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Research shows impact of COVID-19 on arts and creative sector workers’ mental health

Research shows impact of COVID-19 on arts and creative sector workers’ mental health
October 13, 2020

Research from RMIT University highlights the impact of Victoria’s COVID-19 restrictions on arts workers, including creative and technical workers and the implications for their mental health.

The arts and creative sector is one of the industries most impacted by COVID-19 government restrictions. Galleries, museums, cinemas and concert halls have locked their doors, while multiple festivals have been cancelled. Work in this sector is extensively casualised; people often hold several casual or fixed-term contracts, and the COVID-19 restrictions has led to workers finding themselves with little or no income on very short notice. Jobs in the arts and creative sector have plummeted.

Research shows that the challenges brought on by the pandemic has flowed onto the mental health of those working in the arts and creative sectors.

Studying the impact of the arts shutdown on workers’ emotional and mental health are Dr Jacinthe Flore and Dr Natalie Hendry - Postdoctoral Research Fellows in the Social and Global Studies Centre, and the School of Media and Communication and Digital Ethnographic Research Centre, at RMIT University.

Findings from their anonymous survey - The C19 x ARTS x DIGITAL LABOUR study - show the pandemic has made unsteady work even more precarious for artists and workers.

The survey focuses on the experiences of performers, artists, writers, musicians, or similar creative or artistic roles across any genre with a particular interest in experiences of work interruptions; emotional and mental health impacts; using social and digital media to navigate emotional and mental health, seek other work (in or outside of the arts and creative sector) and find connections in isolation; and using social and digital media to continue performance work (for example, online performances and soliciting donations) and relationships with audiences.

Reviewing the survey responses, Dr Hendry - who researches how people experience mental ill-health in their families, and how social media influences health decisions and education - advises “some workers felt hopeless and were worried they’d lose their skill set or that the industry was changed forever.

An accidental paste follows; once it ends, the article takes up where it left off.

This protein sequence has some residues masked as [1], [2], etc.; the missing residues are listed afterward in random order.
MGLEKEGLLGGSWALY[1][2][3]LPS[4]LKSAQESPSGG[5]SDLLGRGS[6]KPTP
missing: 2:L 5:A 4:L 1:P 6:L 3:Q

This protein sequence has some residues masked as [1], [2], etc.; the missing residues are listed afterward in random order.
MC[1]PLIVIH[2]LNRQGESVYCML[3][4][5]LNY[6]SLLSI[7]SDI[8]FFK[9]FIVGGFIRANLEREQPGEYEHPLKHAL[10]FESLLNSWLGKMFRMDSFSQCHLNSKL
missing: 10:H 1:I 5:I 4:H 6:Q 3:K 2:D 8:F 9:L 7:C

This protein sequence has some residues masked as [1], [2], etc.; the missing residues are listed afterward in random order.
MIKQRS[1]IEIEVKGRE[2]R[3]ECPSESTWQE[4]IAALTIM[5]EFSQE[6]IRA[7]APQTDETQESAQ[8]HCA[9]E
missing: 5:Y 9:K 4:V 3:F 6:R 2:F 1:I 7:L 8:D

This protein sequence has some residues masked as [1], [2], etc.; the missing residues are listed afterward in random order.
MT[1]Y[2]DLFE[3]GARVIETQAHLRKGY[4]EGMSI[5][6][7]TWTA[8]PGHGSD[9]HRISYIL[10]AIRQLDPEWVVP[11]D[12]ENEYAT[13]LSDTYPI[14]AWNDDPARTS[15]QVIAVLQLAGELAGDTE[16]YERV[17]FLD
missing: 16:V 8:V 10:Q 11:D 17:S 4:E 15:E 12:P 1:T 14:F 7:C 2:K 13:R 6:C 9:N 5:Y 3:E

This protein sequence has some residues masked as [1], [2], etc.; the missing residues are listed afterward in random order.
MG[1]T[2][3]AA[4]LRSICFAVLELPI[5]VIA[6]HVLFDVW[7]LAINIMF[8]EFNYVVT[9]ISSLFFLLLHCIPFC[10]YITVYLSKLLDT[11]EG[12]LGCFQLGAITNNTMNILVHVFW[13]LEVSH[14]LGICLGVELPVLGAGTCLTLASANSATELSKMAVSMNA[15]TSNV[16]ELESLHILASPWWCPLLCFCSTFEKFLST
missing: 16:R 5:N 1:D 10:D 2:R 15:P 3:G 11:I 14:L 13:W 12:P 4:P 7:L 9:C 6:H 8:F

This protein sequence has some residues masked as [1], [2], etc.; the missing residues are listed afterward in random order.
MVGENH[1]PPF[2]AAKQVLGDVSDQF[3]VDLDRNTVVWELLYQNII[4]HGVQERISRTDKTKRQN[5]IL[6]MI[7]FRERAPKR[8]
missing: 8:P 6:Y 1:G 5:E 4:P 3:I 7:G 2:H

“Many people in our study spoke about multiple jobs and short-term contracts or project-based work, with little financial or social security.

“But the pandemic challenges this ‘normal uncertainty’.

“With suddenly empty schedules and an interruption to seasonal work patterns, these arts workers have lost the structures and routines that provided rhythm – and mental stability – to their lives. This is on top of long-term funding challenges for the sector in Australia.

Dr Hendry adds “participants stressed that we can’t tease apart artists’ work, community, and mental health. They are all interrelated.

“This means that supporting this industry is complex. Opening up opportunities for more clinical mental health services doesn’t fit for all artists and workers.

“Workers talked about how they nurtured their wellbeing through their work and sense of self as an artist and their connections within their artistic communities.”

Dr Jacinthe Flore whose main areas of research include mental health and digital media, notes “going digital cannot solve all of the industry’s problems. Some performers and artists easily moved into working online or from home. But many participants said they were left out.

“Technical and administration workers are waiting for something to change – they can’t readily step into back-up work doing lighting jobs or sound work for events.

“The role of the creative arts is essential during a crisis like COVID-19. The arts can help recovery and lead creative, innovative and social ways of moving out of the pandemic.”

Dr Hendry and Dr Flore advise that “while statistics present data about the reduction or loss of work, there is a need for contextualised information about these workers’ experiences, particularly their emotional and mental health, during these unprecedented times.

“The data from this pilot study will help support advocacy initiatives by arts organisation as well as underpin potential policy submissions to the Victorian Government. We are also hoping that this is the beginning of larger project to capture the experiences of more arts and creative sector workers beyond Victoria.”

About the author

Karen Sweaney

Editor, Australasian Leisure Management

Artist, geoscientist and specialist writer on the leisure industry, Karen Sweaney is Editor of Australasian Leisure Management. Based in Sydney, Australia, her specific areas of interest include the arts, entertainment, the environment, fitness, tourism and wellness.

She has degrees in Fine Arts from the University of Sydney and Geological Oceanography from UNSW.

Read more from this author

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